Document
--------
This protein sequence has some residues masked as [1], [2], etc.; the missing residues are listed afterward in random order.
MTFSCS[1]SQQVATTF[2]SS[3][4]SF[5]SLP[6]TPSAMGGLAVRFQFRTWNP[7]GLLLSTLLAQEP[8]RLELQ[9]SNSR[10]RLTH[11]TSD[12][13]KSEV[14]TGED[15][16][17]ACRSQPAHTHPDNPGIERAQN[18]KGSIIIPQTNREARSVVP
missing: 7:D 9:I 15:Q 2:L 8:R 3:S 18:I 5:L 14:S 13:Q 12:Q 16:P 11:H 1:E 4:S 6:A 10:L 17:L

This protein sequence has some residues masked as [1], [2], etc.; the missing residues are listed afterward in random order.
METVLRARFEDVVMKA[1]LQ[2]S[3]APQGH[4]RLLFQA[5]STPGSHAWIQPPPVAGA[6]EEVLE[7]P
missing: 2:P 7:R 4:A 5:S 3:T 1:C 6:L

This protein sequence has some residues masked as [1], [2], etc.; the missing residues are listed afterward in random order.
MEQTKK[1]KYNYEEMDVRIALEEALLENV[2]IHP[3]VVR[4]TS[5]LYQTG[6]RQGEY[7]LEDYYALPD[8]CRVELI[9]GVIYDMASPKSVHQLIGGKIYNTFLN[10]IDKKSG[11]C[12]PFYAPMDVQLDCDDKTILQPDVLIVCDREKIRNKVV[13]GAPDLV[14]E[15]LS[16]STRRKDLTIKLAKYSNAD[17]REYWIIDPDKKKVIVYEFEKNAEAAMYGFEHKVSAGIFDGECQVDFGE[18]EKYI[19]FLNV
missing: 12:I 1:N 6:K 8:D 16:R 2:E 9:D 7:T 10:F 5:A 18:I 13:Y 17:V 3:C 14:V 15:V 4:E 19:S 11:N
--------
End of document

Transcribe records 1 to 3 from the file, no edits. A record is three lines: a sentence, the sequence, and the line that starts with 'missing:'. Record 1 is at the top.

This protein sequence has some residues masked as [1], [2], etc.; the missing residues are listed afterward in random order.
MTFSCS[1]SQQVATTF[2]SS[3][4]SF[5]SLP[6]TPSAMGGLAVRFQFRTWNP[7]GLLLSTLLAQEP[8]RLELQ[9]SNSR[10]RLTH[11]TSD[12][13]KSEV[14]TGED[15][16][17]ACRSQPAHTHPDNPGIERAQN[18]KGSIIIPQTNREARSVVP
missing: 7:D 9:I 15:Q 2:L 8:R 3:S 18:I 5:L 14:S 13:Q 12:Q 16:P 11:H 1:E 4:S 6:A 10:L 17:L

This protein sequence has some residues masked as [1], [2], etc.; the missing residues are listed afterward in random order.
METVLRARFEDVVMKA[1]LQ[2]S[3]APQGH[4]RLLFQA[5]STPGSHAWIQPPPVAGA[6]EEVLE[7]P
missing: 2:P 7:R 4:A 5:S 3:T 1:C 6:L

This protein sequence has some residues masked as [1], [2], etc.; the missing residues are listed afterward in random order.
MEQTKK[1]KYNYEEMDVRIALEEALLENV[2]IHP[3]VVR[4]TS[5]LYQTG[6]RQGEY[7]LEDYYALPD[8]CRVELI[9]GVIYDMASPKSVHQLIGGKIYNTFLN[10]IDKKSG[11]C[12]PFYAPMDVQLDCDDKTILQPDVLIVCDREKIRNKVV[13]GAPDLV[14]E[15]LS[16]STRRKDLTIKLAKYSNAD[17]REYWIIDPDKKKVIVYEFEKNAEAAMYGFEHKVSAGIFDGECQVDFGE[18]EKYI[19]FLNV
missing: 12:I 1:N 6:K 8:D 16:R 2:E 9:D 7:T 10:F 5:A 18:I 13:Y 17:V 3:C 14:V 15:V 4:E 19:S 11:N